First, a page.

WAHOO – A recent social media post suggesting that Saunders County Sheriff Kevin Stukenholtz is enlisting civilians to help with law enforcement operations is not true, Stukenholtz said Monday.
A recent Facebook post by a group called Oath Keepers claimed that Stukenholtz “wishes to meet patriots and citizens interested in helping out should unrest and calamity befall us in the coming months.”
The Southern Poverty Law Center, which monitors extremist groups in the United States, says Oath Keepers is “one of the largest radical antigovernment groups in the U.S. today.”
The Oath Keepers group claimed that Stukenholtz would be in attendance for a meeting to discuss civilian assistance.
The post said Stukenholtz “has mentioned concealed carry permits as a way to select people he would help train.” It also described plans for members to meet at a park near 192nd Street and West Dodge Road in the event of a civil disturbance.
Stukenholtz said he isn’t involved with the group and his name was being used without his permission. He said “it’s ridiculous” to believe that he would deputize civilians with concealed carry permits.
“I was contacted several months ago by a man who said he represented people willing to help out with things like searching for lost children and directing traffic at large events,” Stukenholtz said. “I found out that (the group) posted that I was going to be present at a meeting, and I never attended that meeting and never confirmed that I would be at the meeting. They used my name without my permission, and I am not involved in any of their activities.”
Kenneth Hall of Omaha, who is identified as the Region 6 director of Oath Keepers in Nebraska, didn’t immediately return a message Monday seeking comment.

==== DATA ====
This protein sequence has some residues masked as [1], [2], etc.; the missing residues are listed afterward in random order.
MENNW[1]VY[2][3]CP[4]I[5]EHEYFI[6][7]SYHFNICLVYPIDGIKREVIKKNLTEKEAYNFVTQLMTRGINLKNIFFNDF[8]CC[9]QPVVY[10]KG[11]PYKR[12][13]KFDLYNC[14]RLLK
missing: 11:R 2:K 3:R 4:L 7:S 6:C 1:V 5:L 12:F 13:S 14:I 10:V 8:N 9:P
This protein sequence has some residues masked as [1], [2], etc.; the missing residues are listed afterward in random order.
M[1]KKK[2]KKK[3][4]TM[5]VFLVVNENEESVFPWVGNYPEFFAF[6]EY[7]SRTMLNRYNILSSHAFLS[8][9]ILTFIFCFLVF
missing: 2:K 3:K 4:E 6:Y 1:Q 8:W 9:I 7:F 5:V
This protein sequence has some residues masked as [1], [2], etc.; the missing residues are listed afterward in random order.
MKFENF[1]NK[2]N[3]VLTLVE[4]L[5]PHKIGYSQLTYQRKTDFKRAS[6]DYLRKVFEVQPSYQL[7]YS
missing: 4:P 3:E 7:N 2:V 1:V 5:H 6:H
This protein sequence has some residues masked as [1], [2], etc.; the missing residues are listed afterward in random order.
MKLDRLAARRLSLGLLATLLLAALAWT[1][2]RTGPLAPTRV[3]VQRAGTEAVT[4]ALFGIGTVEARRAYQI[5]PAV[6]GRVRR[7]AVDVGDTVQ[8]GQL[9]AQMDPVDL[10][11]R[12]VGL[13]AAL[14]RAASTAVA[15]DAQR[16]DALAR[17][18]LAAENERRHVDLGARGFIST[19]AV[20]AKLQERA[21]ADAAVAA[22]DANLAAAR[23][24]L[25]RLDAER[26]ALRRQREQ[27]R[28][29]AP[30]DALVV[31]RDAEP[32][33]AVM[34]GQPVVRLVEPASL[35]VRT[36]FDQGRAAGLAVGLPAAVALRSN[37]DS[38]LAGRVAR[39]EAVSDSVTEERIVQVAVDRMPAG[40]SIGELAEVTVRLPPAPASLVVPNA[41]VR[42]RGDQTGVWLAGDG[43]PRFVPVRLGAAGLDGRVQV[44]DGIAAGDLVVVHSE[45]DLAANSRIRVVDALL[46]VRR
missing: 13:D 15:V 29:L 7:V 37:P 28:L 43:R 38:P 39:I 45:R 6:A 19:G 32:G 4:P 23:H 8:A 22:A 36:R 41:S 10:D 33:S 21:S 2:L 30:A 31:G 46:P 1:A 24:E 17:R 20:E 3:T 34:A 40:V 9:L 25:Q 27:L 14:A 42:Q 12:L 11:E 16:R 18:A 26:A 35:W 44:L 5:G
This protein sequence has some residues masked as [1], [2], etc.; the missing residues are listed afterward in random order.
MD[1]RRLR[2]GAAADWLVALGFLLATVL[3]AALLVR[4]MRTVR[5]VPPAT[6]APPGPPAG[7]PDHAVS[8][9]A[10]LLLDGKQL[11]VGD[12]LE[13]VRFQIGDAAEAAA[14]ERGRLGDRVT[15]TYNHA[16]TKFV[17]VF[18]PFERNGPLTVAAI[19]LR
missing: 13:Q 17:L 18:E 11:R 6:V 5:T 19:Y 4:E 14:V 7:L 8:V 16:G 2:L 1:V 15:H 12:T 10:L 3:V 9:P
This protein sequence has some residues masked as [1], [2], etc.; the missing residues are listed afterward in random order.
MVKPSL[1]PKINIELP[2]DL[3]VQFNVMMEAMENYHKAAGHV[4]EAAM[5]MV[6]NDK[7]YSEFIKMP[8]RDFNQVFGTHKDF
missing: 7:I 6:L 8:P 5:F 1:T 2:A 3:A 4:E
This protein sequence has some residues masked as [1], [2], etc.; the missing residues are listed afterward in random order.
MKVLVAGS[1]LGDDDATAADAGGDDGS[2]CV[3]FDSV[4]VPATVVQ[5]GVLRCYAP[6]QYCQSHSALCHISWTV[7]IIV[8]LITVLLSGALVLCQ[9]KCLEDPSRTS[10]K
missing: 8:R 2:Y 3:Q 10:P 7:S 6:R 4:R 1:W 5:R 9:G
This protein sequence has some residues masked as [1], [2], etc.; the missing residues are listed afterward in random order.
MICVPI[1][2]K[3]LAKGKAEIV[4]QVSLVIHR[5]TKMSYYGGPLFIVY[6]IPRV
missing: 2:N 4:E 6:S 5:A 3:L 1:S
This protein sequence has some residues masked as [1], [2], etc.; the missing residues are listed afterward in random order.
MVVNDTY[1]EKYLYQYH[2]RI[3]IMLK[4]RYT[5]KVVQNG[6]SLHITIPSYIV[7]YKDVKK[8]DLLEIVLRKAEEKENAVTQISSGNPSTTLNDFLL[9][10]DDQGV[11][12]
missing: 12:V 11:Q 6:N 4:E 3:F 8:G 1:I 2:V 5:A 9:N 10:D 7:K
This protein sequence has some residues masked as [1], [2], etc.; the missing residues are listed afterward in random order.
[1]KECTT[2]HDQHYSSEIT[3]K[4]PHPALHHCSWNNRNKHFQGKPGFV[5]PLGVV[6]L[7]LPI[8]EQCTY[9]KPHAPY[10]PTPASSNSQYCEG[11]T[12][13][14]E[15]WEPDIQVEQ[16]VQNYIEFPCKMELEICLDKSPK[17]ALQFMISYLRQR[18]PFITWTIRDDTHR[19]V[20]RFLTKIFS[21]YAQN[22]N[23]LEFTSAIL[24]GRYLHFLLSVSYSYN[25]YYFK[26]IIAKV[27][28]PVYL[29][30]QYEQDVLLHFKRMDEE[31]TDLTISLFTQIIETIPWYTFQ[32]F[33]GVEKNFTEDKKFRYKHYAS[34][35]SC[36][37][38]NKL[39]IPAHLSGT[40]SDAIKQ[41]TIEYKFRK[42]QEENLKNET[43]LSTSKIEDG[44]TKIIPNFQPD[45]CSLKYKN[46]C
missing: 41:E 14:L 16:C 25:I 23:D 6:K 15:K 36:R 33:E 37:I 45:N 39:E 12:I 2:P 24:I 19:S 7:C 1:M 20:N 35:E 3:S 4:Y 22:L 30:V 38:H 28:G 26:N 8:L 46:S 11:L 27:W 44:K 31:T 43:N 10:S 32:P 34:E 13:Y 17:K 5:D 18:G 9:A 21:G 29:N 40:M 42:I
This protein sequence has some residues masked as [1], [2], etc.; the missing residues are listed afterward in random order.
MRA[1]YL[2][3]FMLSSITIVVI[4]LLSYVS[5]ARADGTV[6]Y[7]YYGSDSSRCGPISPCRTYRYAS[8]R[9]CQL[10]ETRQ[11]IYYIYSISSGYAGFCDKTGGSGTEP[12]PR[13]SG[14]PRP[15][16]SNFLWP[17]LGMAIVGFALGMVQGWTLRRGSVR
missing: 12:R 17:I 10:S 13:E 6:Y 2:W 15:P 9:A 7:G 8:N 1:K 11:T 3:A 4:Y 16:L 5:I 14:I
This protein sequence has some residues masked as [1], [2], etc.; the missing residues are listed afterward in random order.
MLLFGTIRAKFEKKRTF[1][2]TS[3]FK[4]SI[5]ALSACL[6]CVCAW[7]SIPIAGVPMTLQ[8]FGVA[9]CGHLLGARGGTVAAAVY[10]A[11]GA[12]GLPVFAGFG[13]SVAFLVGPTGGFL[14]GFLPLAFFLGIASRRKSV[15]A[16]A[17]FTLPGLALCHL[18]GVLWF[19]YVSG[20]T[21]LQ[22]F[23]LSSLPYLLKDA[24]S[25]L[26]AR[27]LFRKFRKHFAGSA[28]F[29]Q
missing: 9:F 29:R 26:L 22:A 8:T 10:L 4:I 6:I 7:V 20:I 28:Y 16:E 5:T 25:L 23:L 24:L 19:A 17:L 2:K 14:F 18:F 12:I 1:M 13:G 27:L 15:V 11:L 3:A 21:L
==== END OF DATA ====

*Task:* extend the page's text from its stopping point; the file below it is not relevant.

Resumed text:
An article in the November edition of “The Atlantic” describes Oath Keepers as a militant group that has drawn in thousands of people from the military and law-enforcement communities.
In the article, Stewart Rhodes, who founded Oath Keepers in 2009, said he sees his role as defending President Donald Trump. The article notes that he had put out a call for his followers to protect the country against what he was calling an “insurrection.” Rhodes told the reporter that recent civil unrest is the latest attempt to undermine the president.
Stukenholtz posted a statement Sept. 30 on the Saunders County Sheriff’s Facebook page denying involvement with the group.
“The Saunders County Sheriff’s Office is always very appreciative of the community support that we receive on a daily basis. We are contacted by groups offering assistance of some type to our department several times a year which we value and respect. The Saunders County Sheriff’s Office is not currently using any groups to assist us for law enforcement operations. Any group portraying such affiliation with us is misleading and not true.”
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